Around two million fish have died in the Chesapeake Bay area in Maryland, just days after two similar incidents elsewhere in the US baffled scientists.
Officials are now trying to find out what happened.
Maryland Department of the Environment spokeswoman Dawn Stoltzfus told Sky News Online that at the moment it does not look like pollution is to blame.
She said: “The dead fish are mainly juvenile spot fish, and they can’t survive very cold water temperatures. Typically they should have left the bay by now.
“Our working theory, that looks pretty strong, is that it’s been caused by cold water stress.”
This mass “fish kill”, as it is called, happened after water temperatures plunged to near record lows in the area in late December, but scientists have yet to prove conclusively that this was the cause.
Elsewhere in the US, large numbers of sudden bird and fish deaths have perplexed biologists.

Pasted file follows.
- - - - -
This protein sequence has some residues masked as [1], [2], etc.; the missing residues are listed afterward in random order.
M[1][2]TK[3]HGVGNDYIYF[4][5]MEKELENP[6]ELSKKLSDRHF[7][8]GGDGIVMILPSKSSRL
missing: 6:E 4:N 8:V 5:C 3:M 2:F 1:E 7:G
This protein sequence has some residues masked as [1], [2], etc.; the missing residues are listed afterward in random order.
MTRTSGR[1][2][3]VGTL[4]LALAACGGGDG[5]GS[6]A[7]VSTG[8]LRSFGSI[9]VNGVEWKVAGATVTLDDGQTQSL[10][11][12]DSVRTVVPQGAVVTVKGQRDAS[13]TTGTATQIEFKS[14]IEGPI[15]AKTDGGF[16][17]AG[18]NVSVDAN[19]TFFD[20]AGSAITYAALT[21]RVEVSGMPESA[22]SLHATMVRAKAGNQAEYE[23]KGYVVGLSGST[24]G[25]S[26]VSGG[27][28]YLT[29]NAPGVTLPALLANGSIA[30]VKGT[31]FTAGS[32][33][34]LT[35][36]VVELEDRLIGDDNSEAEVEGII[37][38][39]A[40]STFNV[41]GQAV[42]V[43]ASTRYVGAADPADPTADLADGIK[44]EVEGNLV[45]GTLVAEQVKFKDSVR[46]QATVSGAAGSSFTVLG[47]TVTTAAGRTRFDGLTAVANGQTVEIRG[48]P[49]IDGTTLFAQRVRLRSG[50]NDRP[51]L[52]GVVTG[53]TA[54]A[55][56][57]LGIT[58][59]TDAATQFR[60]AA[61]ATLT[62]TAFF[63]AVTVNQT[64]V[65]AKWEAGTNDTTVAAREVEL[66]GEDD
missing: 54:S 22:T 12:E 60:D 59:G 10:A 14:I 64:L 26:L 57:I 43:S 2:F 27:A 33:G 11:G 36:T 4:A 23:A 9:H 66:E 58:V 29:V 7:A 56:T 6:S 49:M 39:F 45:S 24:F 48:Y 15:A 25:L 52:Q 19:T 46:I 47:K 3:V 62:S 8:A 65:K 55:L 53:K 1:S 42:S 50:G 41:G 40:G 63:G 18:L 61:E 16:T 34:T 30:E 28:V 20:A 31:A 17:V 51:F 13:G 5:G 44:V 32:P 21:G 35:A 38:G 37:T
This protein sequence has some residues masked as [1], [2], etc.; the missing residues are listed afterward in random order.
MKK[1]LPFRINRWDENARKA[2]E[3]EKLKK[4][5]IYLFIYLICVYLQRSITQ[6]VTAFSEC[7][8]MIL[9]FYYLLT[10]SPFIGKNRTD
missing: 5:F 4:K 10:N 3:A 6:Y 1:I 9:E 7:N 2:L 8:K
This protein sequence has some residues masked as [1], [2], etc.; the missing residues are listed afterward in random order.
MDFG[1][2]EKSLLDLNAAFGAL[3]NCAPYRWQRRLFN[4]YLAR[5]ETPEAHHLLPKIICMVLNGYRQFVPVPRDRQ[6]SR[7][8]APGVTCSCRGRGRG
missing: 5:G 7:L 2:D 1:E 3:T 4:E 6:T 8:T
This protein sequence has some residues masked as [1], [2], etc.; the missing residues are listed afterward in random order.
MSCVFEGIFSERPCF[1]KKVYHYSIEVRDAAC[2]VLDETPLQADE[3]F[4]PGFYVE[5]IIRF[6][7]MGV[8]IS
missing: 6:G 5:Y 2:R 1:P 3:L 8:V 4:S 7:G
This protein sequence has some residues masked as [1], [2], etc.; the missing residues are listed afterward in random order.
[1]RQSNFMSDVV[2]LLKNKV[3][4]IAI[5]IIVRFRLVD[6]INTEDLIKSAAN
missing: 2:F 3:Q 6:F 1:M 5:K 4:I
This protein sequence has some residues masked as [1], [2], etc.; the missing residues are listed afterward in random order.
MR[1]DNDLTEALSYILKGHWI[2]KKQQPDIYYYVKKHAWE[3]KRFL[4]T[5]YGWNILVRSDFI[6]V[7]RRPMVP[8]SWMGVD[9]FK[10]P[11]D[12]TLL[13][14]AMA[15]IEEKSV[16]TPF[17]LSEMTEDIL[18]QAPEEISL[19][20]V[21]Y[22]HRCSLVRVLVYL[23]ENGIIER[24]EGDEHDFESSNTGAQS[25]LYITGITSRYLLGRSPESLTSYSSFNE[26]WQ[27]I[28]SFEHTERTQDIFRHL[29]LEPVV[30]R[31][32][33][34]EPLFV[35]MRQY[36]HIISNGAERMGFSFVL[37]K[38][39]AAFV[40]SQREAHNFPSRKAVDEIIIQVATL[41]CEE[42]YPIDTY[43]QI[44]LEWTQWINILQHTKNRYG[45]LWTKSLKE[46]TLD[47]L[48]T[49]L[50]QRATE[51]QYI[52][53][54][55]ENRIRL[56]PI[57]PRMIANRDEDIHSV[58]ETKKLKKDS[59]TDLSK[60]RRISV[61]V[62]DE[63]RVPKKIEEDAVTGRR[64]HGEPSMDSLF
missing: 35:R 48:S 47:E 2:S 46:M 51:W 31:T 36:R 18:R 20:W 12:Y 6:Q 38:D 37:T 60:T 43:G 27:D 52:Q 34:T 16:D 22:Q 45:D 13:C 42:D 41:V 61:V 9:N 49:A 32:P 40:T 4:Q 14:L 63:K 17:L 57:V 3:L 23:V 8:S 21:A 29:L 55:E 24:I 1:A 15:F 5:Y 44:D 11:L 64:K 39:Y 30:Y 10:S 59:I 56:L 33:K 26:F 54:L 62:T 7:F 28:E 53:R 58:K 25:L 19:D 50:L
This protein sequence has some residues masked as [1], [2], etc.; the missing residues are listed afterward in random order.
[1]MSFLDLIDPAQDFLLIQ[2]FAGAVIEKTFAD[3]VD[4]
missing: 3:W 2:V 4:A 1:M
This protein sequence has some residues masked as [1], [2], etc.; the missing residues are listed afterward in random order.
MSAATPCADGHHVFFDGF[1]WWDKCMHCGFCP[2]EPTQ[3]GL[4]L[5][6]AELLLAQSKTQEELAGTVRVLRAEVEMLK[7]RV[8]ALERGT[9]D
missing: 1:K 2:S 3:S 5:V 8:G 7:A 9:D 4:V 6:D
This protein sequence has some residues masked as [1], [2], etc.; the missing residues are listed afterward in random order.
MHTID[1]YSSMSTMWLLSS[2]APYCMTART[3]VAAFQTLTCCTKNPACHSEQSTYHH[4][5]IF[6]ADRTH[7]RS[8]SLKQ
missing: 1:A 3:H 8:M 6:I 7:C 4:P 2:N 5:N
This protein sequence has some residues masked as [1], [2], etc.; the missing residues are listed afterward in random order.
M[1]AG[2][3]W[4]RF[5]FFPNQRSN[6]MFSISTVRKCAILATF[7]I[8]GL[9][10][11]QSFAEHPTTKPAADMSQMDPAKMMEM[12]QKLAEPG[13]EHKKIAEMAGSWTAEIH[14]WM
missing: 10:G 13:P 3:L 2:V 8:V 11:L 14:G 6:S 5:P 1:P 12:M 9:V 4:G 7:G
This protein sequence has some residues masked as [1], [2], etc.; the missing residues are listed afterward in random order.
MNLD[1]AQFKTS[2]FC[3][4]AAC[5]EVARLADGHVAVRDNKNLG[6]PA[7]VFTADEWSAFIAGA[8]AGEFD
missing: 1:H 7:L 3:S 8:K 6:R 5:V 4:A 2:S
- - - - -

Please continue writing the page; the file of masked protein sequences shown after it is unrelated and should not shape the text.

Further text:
Just days ago, an estimated 500 small birds, mostly blackbirds, fell out of the sky in Louisiana.
On New Year’s Eve in Arkansas, thousands of the same species were found, followed by the discovery of around 100,000 dead fish in a river about a hundred miles away.
Officials think that power lines may be to blame for the Louisiana deaths, and fireworks or lightning could have been responsible for what happened in Arkansas.
The events are not being linked, but similar scenarios across the world are adding to the mystery.
Officials reported around 50 jackdaws had been found dead on a street in Sweden, and other unexplained mass fish deaths have occurred recently in Brazil and New Zealand.
Large fish kills have happened before in Chesapeake Bay, most notably in 1976 and 1980. Officials acknowledged that the most recent incident is the biggest since those events.